You can admit that you suffer from loss of hearing without having to feel older. In fact, failing to accept it can guarantee faster development and problems that will make you feel much older in only a few years like:

  • Depression
  • Anxiety
  • Dementia/Alzheimer’s
  • Increased Fall Risk
  • Social Isolation
  • More frequent trips to the ER
  • Strained relationships

It’s significantly more likely for people with neglected hearing loss to have problems with one or more of these.

Stop Further Hearing Problems

The first step is to learn how to to protect against hearing loss.

  1. Find out how loud everyday sounds really are by using a sound meter app on your cell phone.
  2. Learn about damaging volumes. Over 85 dB (decibels) will cause irreversible hearing damage in just 8 hours. 110 dB takes around 15 minutes to cause irreversible hearing loss. 120 dB and higher causes instant hearing loss. A gunshot is around 140 to 170 dB.
  3. You should know that you have already caused hearing damage if you have had a hard time hearing, or if your ears were ringing, after a concert. Over time it will get worse.
  4. Use earplugs or maybe sound-dampening earmuffs when appropriate.
  5. Observe workplace hearing safety procedures.
  6. Limit your exposure time to loud sounds.
  7. Avoid standing in close proximity to loudspeakers or cranking speakers up at home.
  8. Invest in earbuds/headphones which come with integrated volume control. These don’t go over 90 decibels. You would have to listen almost non-stop all day to do permanent damage.
  9. High blood pressure, low blood oxygen, and various medications can cause you to be more vulnerable at lower volumes. To be safe, never listen to headphones at over 50%. Car speakers vary.
  10. Wear your hearing aid. Not using a hearing aid if you need them causes the brain to atrophy. It’s comparable to your leg muscles. If you stop walking, it gets much harder to walk.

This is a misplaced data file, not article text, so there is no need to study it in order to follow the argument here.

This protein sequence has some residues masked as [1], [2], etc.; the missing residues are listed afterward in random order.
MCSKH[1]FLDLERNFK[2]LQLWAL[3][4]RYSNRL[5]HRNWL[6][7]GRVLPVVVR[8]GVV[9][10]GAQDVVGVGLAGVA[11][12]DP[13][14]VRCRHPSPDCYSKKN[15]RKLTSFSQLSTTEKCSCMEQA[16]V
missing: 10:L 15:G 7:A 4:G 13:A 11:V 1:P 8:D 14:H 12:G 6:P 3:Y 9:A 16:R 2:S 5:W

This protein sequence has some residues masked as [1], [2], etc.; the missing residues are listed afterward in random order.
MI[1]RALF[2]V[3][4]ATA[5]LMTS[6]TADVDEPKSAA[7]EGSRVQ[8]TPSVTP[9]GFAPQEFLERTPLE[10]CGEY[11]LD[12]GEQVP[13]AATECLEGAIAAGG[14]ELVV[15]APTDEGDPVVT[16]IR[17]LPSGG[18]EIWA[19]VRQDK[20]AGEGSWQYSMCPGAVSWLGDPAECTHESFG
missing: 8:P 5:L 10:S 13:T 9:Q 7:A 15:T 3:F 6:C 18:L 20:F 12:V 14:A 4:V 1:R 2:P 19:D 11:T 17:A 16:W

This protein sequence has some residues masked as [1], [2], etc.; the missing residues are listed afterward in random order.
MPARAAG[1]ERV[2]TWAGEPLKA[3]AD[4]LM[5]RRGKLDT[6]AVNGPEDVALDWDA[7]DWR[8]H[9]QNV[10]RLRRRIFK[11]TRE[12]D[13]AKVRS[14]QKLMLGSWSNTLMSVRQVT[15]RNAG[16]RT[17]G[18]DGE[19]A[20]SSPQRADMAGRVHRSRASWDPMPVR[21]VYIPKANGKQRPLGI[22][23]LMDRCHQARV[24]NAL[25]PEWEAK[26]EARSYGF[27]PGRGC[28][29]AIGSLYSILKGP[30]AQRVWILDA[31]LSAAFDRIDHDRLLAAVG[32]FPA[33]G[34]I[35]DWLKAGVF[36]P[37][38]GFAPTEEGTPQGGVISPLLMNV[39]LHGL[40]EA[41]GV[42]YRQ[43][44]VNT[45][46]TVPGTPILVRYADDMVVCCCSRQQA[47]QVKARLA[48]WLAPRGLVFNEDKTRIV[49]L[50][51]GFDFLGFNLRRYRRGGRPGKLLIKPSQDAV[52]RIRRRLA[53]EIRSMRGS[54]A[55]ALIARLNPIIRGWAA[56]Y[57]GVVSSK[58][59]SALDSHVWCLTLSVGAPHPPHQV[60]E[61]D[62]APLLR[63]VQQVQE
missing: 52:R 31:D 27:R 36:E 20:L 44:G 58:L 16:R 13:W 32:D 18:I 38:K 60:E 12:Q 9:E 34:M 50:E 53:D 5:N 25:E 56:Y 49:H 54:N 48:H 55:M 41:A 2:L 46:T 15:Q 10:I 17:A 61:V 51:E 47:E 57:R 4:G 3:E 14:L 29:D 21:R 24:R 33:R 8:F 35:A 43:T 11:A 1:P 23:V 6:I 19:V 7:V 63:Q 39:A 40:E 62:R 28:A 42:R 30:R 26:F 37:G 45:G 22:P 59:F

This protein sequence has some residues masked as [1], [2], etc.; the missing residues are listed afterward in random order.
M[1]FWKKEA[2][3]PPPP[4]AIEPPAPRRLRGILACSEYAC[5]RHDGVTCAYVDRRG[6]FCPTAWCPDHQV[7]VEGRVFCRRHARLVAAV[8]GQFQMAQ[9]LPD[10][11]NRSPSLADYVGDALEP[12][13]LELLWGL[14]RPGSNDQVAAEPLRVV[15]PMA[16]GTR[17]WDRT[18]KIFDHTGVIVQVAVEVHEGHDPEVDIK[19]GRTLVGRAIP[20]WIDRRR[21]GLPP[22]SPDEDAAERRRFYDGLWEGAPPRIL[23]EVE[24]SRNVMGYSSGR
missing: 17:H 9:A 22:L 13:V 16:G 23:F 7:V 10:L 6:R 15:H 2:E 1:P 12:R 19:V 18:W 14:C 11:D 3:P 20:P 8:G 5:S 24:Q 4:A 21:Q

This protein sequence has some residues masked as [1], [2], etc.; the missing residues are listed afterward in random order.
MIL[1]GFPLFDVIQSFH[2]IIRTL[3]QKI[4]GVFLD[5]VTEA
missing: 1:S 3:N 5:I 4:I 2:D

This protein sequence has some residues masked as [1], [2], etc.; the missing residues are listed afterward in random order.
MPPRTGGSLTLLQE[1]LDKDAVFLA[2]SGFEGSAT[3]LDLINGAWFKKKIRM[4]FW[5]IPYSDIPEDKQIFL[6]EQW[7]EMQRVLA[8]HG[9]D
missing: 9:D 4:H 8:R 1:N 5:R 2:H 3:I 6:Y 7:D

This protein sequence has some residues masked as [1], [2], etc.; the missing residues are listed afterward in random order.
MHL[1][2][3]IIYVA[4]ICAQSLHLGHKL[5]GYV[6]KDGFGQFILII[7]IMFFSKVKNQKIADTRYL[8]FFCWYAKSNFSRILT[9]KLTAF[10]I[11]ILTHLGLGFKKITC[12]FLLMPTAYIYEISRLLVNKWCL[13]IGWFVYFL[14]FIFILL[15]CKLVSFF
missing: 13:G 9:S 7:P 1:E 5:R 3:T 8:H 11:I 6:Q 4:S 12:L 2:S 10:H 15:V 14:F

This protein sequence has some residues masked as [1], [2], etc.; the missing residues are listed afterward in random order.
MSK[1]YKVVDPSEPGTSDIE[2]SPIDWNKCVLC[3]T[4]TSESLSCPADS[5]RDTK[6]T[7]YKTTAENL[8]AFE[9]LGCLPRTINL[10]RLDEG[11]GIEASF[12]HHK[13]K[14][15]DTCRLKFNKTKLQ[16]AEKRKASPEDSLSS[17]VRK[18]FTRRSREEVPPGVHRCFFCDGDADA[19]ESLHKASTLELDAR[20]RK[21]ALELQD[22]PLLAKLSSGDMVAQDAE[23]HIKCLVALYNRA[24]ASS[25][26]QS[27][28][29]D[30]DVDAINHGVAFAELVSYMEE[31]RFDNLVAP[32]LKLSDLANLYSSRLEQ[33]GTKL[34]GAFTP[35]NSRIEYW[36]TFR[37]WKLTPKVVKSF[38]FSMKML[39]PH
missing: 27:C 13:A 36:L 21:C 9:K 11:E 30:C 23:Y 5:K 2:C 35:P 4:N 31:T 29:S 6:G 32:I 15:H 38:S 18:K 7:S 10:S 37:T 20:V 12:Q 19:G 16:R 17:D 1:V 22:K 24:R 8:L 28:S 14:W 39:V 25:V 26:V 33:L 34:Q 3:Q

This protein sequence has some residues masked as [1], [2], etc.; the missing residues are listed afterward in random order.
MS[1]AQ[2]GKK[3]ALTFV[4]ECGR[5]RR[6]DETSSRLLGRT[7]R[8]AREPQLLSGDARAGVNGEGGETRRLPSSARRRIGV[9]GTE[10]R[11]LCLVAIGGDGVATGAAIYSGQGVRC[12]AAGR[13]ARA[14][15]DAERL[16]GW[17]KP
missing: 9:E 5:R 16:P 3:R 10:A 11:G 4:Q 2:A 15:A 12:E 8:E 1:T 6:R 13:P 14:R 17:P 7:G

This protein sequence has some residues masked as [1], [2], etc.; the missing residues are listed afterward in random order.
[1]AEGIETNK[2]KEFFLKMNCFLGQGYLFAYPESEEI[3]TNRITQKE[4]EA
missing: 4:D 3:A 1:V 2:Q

Make an Appointment With a Hearing Expert

Are you procrastinating or are in denial? Make the right decision sooner than later. The sooner you make the wise decision the less injury you will keep doing.

Consult Your Hearing Professional Concerning Hearing Answers

There are not any “normal cures” for hearing loss. If you have severe hearing loss, it’s time for a hearing aid.

Do a Cost-Benefit Evaluation of Hearing Aids

Many people are either in denial about hearing loss, or alternatively, they choose to “tough it out.” They believe that hearing aids make them seem old. Or maybe they believe that they cost too much.

However as soon as they realize that hearing loss will deteriorate faster and can cause several health and relationship problems, it’s simple to see that the pros greatly outweigh the cons.

Talk to a hearing care expert today about getting a hearing examination. And if hearing aids are recommended, don’t worry about “feeling old.” Hearing aids nowadays are much sleeker and more advanced than you probably think!

The site information is for educational and informational purposes only and does not constitute medical advice. To receive personalized advice or treatment, schedule an appointment.